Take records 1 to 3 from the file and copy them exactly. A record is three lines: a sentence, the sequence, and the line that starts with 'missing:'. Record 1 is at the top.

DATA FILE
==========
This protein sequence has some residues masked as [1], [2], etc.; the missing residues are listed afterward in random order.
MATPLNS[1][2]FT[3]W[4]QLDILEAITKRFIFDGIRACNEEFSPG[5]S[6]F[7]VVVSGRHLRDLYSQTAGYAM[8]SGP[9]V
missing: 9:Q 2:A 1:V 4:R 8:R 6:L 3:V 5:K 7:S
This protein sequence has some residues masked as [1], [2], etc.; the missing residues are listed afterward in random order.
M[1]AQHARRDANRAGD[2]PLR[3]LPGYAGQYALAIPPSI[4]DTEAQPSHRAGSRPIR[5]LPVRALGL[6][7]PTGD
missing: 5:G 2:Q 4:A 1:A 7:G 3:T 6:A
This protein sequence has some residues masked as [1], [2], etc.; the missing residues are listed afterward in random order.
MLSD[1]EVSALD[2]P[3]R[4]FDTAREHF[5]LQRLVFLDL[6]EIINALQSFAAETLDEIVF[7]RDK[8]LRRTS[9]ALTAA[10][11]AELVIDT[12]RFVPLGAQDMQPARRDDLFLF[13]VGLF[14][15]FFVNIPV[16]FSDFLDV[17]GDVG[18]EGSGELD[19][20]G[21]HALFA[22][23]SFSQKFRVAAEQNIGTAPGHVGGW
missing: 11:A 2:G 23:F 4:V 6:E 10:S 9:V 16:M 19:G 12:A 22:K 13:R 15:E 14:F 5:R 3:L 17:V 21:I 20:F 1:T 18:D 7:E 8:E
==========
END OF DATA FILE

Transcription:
This protein sequence has some residues masked as [1], [2], etc.; the missing residues are listed afterward in random order.
MATPLNS[1][2]FT[3]W[4]QLDILEAITKRFIFDGIRACNEEFSPG[5]S[6]F[7]VVVSGRHLRDLYSQTAGYAM[8]SGP[9]V
missing: 9:Q 2:A 1:V 4:R 8:R 6:L 3:V 5:K 7:S
This protein sequence has some residues masked as [1], [2], etc.; the missing residues are listed afterward in random order.
M[1]AQHARRDANRAGD[2]PLR[3]LPGYAGQYALAIPPSI[4]DTEAQPSHRAGSRPIR[5]LPVRALGL[6][7]PTGD
missing: 5:G 2:Q 4:A 1:A 7:G 3:T 6:A
This protein sequence has some residues masked as [1], [2], etc.; the missing residues are listed afterward in random order.
MLSD[1]EVSALD[2]P[3]R[4]FDTAREHF[5]LQRLVFLDL[6]EIINALQSFAAETLDEIVF[7]RDK[8]LRRTS[9]ALTAA[10][11]AELVIDT[12]RFVPLGAQDMQPARRDDLFLF[13]VGLF[14][15]FFVNIPV[16]FSDFLDV[17]GDVG[18]EGSGELD[19][20]G[21]HALFA[22][23]SFSQKFRVAAEQNIGTAPGHVGGW
missing: 11:A 2:G 23:F 4:V 6:E 10:S 9:V 16:M 19:G 12:A 22:K 13:R 15:E 14:F 5:R 3:L 17:V 21:I 20:F 1:T 18:D 7:E 8:E